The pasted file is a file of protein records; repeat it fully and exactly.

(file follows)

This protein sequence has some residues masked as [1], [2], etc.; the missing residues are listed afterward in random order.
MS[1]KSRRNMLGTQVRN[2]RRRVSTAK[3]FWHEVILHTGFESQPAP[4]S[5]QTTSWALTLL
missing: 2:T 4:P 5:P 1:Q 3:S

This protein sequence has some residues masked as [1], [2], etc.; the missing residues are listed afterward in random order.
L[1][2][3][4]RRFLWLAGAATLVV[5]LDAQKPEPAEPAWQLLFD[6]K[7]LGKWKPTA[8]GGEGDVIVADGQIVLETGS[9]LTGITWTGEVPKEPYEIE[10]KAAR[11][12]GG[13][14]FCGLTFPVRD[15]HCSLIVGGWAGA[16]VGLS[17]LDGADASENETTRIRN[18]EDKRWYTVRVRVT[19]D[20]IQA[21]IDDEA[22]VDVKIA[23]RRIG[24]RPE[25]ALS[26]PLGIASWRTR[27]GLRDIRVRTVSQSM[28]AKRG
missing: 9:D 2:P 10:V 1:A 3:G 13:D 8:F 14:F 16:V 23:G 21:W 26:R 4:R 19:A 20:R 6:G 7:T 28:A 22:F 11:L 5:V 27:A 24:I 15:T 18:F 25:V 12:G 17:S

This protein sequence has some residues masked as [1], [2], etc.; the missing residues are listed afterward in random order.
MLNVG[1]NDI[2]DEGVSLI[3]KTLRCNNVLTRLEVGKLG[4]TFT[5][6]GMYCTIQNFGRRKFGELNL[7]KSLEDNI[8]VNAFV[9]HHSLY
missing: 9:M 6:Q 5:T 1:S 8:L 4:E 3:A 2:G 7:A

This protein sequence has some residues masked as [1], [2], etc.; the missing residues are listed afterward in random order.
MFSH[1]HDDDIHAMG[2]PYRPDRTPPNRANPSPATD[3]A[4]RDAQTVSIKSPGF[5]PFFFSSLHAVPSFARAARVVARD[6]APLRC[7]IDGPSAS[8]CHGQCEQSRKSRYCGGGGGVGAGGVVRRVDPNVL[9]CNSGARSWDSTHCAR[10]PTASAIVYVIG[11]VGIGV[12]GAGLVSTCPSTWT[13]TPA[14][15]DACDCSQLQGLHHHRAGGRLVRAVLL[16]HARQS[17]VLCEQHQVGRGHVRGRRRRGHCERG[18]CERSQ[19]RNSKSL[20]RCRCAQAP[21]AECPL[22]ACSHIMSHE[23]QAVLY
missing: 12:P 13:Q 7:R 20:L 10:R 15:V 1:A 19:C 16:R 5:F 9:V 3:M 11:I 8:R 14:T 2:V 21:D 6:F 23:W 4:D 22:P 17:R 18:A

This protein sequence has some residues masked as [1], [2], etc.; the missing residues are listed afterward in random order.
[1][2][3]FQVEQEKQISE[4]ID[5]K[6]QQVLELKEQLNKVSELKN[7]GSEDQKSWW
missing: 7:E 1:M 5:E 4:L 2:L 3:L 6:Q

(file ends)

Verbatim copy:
This protein sequence has some residues masked as [1], [2], etc.; the missing residues are listed afterward in random order.
MS[1]KSRRNMLGTQVRN[2]RRRVSTAK[3]FWHEVILHTGFESQPAP[4]S[5]QTTSWALTLL
missing: 2:T 4:P 5:P 1:Q 3:S

This protein sequence has some residues masked as [1], [2], etc.; the missing residues are listed afterward in random order.
L[1][2][3][4]RRFLWLAGAATLVV[5]LDAQKPEPAEPAWQLLFD[6]K[7]LGKWKPTA[8]GGEGDVIVADGQIVLETGS[9]LTGITWTGEVPKEPYEIE[10]KAAR[11][12]GG[13][14]FCGLTFPVRD[15]HCSLIVGGWAGA[16]VGLS[17]LDGADASENETTRIRN[18]EDKRWYTVRVRVT[19]D[20]IQA[21]IDDEA[22]VDVKIA[23]RRIG[24]RPE[25]ALS[26]PLGIASWRTR[27]GLRDIRVRTVSQSM[28]AKRG
missing: 9:D 2:P 10:V 1:A 3:G 13:D 8:F 14:F 16:V 23:G 21:W 26:R 4:R 19:A 20:R 6:G 7:T 28:A 22:F 11:L 5:V 27:A 24:I 15:T 18:F 25:V 12:G 17:S

This protein sequence has some residues masked as [1], [2], etc.; the missing residues are listed afterward in random order.
MLNVG[1]NDI[2]DEGVSLI[3]KTLRCNNVLTRLEVGKLG[4]TFT[5][6]GMYCTIQNFGRRKFGELNL[7]KSLEDNI[8]VNAFV[9]HHSLY
missing: 9:M 6:Q 5:T 1:S 8:L 4:E 3:A 2:G 7:A

This protein sequence has some residues masked as [1], [2], etc.; the missing residues are listed afterward in random order.
MFSH[1]HDDDIHAMG[2]PYRPDRTPPNRANPSPATD[3]A[4]RDAQTVSIKSPGF[5]PFFFSSLHAVPSFARAARVVARD[6]APLRC[7]IDGPSAS[8]CHGQCEQSRKSRYCGGGGGVGAGGVVRRVDPNVL[9]CNSGARSWDSTHCAR[10]PTASAIVYVIG[11]VGIGV[12]GAGLVSTCPSTWT[13]TPA[14][15]DACDCSQLQGLHHHRAGGRLVRAVLL[16]HARQS[17]VLCEQHQVGRGHVRGRRRRGHCERG[18]CERSQ[19]RNSKSL[20]RCRCAQAP[21]AECPL[22]ACSHIMSHE[23]QAVLY
missing: 12:P 13:Q 7:R 20:L 10:R 15:V 1:A 19:C 16:R 5:F 9:V 3:M 11:I 8:R 14:T 2:V 21:D 6:F 23:W 4:D 22:P 17:R 18:A

This protein sequence has some residues masked as [1], [2], etc.; the missing residues are listed afterward in random order.
[1][2][3]FQVEQEKQISE[4]ID[5]K[6]QQVLELKEQLNKVSELKN[7]GSEDQKSWW
missing: 7:E 1:M 5:E 4:L 2:L 3:L 6:Q